The search for a psychometric test of creativity has been a holy grail of test publishers and developers.
Such things do exist: the most famous is the Torrance Tests Of creative Ability. But none of them are widely used. The reason is, I think, that creativity is difficult to define and therefore measure: is it the ability to come up with lots of ideas?; the unusualness of the ideas you come up with? Should you expect creativity to be on tap or dependent on mood (in which case it will be extra difficult to test for!).
We, sort of, know creativity when we see it but it slips through our fingers when we try to start defining it. Which is why, although my working life has been bound up with testing (and, as a performing poet, with the arts) I now believe the search for individual creativity is the wrong emphasis.
The best way to cope with creativity is to do it just as the best way to write a novel, is to start writing a novel, not to sit around worrying about how to do it.
Here are a few points.
• If you have really creative people in the right job they’ll be creative whatever you do. Your job is to catch their ideas, evaluate then junk the 95% of off-the-wall fantasies and enact the 5% that are brilliant. Let them get on with it.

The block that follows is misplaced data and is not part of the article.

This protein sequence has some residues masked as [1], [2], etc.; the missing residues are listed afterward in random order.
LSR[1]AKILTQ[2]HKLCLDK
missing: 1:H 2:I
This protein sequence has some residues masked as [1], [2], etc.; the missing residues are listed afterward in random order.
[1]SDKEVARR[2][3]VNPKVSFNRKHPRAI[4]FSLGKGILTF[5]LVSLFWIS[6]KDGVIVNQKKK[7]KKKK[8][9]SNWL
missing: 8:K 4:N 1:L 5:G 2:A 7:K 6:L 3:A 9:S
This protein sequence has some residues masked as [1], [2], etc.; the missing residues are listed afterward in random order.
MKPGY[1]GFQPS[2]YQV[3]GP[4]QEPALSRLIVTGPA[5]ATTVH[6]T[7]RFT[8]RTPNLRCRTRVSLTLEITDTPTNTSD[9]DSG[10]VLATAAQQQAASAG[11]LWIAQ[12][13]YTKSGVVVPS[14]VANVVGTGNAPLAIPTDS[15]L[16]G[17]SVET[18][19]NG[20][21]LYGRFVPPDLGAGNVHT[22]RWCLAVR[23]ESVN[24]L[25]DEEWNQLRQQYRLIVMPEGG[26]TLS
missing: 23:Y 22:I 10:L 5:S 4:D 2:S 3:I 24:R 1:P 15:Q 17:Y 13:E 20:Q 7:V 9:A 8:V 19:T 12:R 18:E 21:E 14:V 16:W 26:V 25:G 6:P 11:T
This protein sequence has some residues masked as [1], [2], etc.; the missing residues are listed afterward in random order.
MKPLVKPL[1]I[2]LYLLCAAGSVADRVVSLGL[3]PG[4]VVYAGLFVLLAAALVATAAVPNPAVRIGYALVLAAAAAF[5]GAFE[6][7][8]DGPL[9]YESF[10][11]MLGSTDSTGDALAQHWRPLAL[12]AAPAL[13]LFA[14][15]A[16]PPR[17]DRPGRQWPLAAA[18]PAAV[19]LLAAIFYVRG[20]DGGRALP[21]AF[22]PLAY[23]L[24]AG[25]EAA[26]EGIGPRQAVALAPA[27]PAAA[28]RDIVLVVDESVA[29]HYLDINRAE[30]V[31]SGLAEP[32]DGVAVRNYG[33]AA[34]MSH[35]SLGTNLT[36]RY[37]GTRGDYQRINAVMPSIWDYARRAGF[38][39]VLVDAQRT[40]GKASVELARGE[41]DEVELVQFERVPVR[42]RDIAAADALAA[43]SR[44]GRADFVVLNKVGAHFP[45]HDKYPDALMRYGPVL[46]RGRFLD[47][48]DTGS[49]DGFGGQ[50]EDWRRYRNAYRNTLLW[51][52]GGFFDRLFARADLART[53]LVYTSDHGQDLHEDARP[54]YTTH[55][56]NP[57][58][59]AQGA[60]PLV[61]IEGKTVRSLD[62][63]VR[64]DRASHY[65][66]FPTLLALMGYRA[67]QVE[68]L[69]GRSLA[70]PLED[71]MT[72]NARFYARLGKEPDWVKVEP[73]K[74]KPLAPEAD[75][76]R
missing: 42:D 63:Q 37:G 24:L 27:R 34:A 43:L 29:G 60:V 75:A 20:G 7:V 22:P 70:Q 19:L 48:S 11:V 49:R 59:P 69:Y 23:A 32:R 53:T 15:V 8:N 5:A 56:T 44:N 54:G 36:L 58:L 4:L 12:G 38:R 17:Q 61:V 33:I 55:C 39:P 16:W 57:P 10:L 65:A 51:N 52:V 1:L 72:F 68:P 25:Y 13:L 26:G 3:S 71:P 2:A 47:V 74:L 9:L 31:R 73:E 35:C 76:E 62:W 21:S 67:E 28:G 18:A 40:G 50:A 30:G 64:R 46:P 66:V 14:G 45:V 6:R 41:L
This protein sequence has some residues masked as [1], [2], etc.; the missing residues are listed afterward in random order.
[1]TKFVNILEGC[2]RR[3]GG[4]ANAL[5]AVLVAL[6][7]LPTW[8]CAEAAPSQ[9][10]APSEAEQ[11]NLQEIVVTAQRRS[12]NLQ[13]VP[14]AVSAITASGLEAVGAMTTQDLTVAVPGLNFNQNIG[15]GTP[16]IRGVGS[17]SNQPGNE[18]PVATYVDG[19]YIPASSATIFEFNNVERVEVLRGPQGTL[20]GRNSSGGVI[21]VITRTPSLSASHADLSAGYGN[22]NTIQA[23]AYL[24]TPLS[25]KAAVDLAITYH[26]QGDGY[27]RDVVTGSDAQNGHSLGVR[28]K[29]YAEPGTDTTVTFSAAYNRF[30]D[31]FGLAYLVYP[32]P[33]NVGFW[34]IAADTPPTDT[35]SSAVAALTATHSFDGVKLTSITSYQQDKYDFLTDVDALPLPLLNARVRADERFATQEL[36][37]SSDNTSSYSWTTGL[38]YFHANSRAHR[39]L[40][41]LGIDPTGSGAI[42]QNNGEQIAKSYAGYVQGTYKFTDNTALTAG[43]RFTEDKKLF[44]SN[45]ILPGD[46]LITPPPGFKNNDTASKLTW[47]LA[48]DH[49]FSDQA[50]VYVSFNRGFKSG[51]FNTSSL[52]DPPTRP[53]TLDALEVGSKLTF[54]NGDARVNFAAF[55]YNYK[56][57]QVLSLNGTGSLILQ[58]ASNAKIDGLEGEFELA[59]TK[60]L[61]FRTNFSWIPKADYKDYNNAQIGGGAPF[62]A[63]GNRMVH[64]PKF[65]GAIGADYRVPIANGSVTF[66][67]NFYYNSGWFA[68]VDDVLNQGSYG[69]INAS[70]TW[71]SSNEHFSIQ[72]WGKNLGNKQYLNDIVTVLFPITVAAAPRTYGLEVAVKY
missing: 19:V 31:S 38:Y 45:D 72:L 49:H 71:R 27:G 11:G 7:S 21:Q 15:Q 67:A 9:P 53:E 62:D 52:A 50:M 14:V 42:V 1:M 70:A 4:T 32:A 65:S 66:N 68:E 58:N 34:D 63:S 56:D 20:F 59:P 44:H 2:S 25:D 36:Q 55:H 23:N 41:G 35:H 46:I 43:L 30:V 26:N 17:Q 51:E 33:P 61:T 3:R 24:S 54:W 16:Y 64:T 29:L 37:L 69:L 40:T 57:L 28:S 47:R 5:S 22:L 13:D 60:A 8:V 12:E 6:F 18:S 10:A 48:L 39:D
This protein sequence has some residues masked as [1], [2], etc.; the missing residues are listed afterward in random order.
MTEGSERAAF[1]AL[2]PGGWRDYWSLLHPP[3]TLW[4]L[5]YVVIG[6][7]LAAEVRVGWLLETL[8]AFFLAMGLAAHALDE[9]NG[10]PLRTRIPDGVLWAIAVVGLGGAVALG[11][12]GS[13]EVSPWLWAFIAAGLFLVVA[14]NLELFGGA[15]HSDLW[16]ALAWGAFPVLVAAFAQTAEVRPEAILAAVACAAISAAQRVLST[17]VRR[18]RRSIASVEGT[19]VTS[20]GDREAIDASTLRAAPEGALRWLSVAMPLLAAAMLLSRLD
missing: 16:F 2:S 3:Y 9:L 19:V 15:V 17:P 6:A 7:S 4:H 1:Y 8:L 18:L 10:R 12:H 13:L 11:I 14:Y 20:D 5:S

• Concentrate on the group aspects of creativity; the fact that in the right forum, with the right rules and processes, everyone can contribute to creative enterprises. This is somewhere you as a manager can have an impact…
• …and what’s influenced me in this thinking is Edward de Bono’s work which provides a great framework for getting on with it.
We’re trapped by a view of creativity as an individual matter: the domain of the poet, painter, research scientist. These people exist. As a manager your job is to create a good environment and step clear. But there’s another way of creating and the best paradigm is making a film. Lots of people are involved. They have to be organised. Detail as well as sweep are important. Process is king. Meetings progress ideas, they don’t get in the way. As a manager you’re a film producer. It’s an immensely complicated job but you sometimes end up producing the organisational equivalent of Citizen Kane (or Star Wars).